Review of network builds and configurations to identify misconfigurations across web and app servers, routers and firewalls. The number of builds, operating systems and application servers to be reviewed during testing is crucial information to help scope this type of engagement.
White box vs black box vs grey box pen testing
The amount of information shared prior to an engagement can have a huge influence on its outcomes. Testing style is usually defined as either white box, black box or grey box penetration testing.
White box penetration testing
White box penetration testing, sometimes referred to as crystal or oblique box pen testing, involves sharing full network and system information with the tester, including network maps and credentials. This helps to save time and reduce the overall cost of an engagement. A white box penetration test is useful for simulating a targeted attack on a specific system utilising as many attack vectors as possible.
Black box penetration testing
In a black box penetration test, no information is provided to the tester at all. The pen tester in this instance follows the approach of an unprivileged attacker, from initial access and execution through to exploitation. This scenario can be seen as the most authentic, demonstrating how an adversary with no inside knowledge would target and compromise an organisation. However, this tyically makes it the costliest option too.
Grey box penetration testing
In a grey box penetration test, also known as a translucent box test, only limited information is shared with the tester. Usually this takes the form of login credentials. Grey box testing is useful to help understand the level of access a privileged user could gain and the potential damage they could cause. Grey box tests strike a balance between depth and efficiency and can be used to simulate either an insider threat or an attack that has breached the network perimeter.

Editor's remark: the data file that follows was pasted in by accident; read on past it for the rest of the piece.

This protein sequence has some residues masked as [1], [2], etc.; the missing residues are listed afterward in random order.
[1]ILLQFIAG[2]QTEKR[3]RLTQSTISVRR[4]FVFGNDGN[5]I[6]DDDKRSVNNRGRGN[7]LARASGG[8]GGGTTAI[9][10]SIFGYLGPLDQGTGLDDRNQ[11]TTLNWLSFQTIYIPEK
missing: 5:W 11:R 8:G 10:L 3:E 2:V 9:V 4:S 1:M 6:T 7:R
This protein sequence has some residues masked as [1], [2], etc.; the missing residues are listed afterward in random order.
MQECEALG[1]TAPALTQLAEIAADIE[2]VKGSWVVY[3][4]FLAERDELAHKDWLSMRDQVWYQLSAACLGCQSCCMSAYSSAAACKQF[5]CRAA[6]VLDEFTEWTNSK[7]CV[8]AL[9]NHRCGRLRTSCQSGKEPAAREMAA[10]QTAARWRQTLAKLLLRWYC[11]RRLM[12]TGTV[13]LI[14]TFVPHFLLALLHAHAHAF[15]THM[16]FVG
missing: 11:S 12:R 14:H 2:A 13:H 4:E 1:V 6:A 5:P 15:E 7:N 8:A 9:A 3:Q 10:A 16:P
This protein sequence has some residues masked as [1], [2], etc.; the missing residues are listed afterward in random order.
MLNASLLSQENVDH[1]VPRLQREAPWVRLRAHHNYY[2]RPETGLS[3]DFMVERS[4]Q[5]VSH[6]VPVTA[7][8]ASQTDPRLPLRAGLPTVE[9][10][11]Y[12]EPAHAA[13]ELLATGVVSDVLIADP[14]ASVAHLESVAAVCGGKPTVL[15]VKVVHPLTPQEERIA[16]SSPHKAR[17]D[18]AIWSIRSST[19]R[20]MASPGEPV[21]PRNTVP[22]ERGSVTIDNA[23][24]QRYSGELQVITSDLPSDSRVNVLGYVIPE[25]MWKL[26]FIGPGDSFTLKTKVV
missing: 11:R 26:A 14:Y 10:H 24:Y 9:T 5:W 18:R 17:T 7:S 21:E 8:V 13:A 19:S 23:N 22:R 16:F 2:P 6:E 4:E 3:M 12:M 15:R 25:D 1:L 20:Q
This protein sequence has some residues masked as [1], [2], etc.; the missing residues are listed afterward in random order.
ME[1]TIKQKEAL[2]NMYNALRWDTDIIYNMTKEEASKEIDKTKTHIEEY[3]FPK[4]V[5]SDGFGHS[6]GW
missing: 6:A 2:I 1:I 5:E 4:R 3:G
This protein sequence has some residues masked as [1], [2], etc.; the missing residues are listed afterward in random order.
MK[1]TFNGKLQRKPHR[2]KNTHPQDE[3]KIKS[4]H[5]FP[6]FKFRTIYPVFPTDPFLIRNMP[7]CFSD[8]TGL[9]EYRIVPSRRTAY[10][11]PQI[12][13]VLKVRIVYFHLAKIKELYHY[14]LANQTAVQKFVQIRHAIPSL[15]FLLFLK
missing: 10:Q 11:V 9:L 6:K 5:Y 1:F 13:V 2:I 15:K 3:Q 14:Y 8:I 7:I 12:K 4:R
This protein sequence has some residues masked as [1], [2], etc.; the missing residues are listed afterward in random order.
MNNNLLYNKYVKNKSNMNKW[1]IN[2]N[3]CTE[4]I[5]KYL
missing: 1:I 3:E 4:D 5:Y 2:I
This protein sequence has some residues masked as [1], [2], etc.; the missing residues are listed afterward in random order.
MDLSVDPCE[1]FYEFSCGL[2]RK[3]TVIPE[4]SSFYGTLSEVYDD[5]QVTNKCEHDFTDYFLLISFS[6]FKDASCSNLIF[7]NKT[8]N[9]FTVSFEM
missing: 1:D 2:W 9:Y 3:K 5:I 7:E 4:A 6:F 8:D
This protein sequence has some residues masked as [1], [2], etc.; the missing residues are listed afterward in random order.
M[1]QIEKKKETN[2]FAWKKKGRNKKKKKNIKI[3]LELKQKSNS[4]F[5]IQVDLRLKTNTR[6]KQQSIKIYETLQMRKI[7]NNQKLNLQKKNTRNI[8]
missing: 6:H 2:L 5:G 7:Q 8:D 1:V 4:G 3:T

In most real-world attacks, a persistent adversary will conduct reconnaissance on the target environment, giving them similar knowledge to an insider. Grey box testing is often favoured by customers as the best balance between efficiency and authenticity, stripping out potentially time-consuming reconnaissance.
Choosing the right pen test provider
When commissioning a pentest, it’s important to ensure the company has the necessary expertise to not only detect a wide range of vulnerabilities, but also provide the assistance you need to remediate them as quickly as possible.
Redscan’s CREST STAR, CRT, CCT INF and CCT APP accredited pen testers can be trusted to provide the comprehensive testing programmes to meet your business needs. Our experts help organisations in a range of industries uncover and address complex vulnerabilities across their internal and external infrastructure, wireless networks, web apps, mobile apps, network builds and configurations and more.
All our award-winning pen test services include complete post-test care, actionable outputs, prioritised remediation guidance and strategic security advice to help you make long term improvements to your cyber security posture.